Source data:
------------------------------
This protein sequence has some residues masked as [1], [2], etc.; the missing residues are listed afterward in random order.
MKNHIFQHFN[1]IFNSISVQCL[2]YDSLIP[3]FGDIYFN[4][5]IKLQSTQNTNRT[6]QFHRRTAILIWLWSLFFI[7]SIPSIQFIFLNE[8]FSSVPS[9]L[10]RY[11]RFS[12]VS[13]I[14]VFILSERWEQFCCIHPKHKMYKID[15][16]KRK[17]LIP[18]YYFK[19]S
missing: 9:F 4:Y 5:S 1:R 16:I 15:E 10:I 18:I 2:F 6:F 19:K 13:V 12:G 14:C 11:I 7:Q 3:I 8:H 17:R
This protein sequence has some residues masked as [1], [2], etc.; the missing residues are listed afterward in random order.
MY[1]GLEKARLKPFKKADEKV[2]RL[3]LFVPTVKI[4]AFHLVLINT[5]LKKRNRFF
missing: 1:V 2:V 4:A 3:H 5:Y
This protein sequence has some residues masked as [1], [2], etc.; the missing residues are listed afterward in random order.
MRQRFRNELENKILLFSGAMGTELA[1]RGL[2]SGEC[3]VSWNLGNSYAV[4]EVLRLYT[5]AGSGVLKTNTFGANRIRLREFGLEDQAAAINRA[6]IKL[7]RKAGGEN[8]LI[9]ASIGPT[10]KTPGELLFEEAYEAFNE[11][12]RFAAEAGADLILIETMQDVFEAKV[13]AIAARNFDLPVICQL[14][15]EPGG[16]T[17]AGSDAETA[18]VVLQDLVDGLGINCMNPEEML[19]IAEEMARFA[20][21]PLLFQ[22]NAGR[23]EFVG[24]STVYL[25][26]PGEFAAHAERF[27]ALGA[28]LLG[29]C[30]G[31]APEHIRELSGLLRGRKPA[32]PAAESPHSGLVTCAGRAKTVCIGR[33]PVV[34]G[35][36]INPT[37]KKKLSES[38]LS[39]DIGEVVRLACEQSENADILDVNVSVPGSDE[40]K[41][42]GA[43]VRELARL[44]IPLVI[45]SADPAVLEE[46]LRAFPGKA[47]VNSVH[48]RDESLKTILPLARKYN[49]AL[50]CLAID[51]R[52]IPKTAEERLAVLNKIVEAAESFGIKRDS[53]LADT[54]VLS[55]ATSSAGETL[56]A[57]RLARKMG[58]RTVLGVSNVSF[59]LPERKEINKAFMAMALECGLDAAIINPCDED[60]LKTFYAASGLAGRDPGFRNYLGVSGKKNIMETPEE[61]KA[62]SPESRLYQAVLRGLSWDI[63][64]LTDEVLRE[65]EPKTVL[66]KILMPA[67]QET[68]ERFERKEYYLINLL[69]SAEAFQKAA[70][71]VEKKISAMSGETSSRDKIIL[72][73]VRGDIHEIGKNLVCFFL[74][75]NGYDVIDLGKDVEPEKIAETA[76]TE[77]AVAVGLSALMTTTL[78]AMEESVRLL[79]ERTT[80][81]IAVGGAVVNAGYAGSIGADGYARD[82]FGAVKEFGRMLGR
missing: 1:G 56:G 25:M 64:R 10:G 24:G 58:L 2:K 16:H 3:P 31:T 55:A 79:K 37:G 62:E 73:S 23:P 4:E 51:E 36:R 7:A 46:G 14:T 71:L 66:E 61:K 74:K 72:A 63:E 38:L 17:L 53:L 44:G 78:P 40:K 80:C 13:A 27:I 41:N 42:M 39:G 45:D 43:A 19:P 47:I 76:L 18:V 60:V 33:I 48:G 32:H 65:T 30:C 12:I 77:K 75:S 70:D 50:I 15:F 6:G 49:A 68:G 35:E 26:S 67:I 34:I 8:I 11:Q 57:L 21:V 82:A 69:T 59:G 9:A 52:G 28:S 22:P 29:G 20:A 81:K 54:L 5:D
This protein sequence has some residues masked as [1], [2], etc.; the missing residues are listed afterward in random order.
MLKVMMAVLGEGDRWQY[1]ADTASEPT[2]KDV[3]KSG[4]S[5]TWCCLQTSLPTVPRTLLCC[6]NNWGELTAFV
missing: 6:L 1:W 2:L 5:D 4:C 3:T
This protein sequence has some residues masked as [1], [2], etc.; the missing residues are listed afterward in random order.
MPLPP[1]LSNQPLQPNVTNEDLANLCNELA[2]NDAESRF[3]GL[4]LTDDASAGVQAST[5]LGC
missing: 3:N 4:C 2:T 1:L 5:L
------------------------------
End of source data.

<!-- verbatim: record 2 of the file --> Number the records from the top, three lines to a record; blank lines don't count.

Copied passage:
This protein sequence has some residues masked as [1], [2], etc.; the missing residues are listed afterward in random order.
MY[1]GLEKARLKPFKKADEKV[2]RL[3]LFVPTVKI[4]AFHLVLINT[5]LKKRNRFF
missing: 1:V 2:V 4:A 3:H 5:Y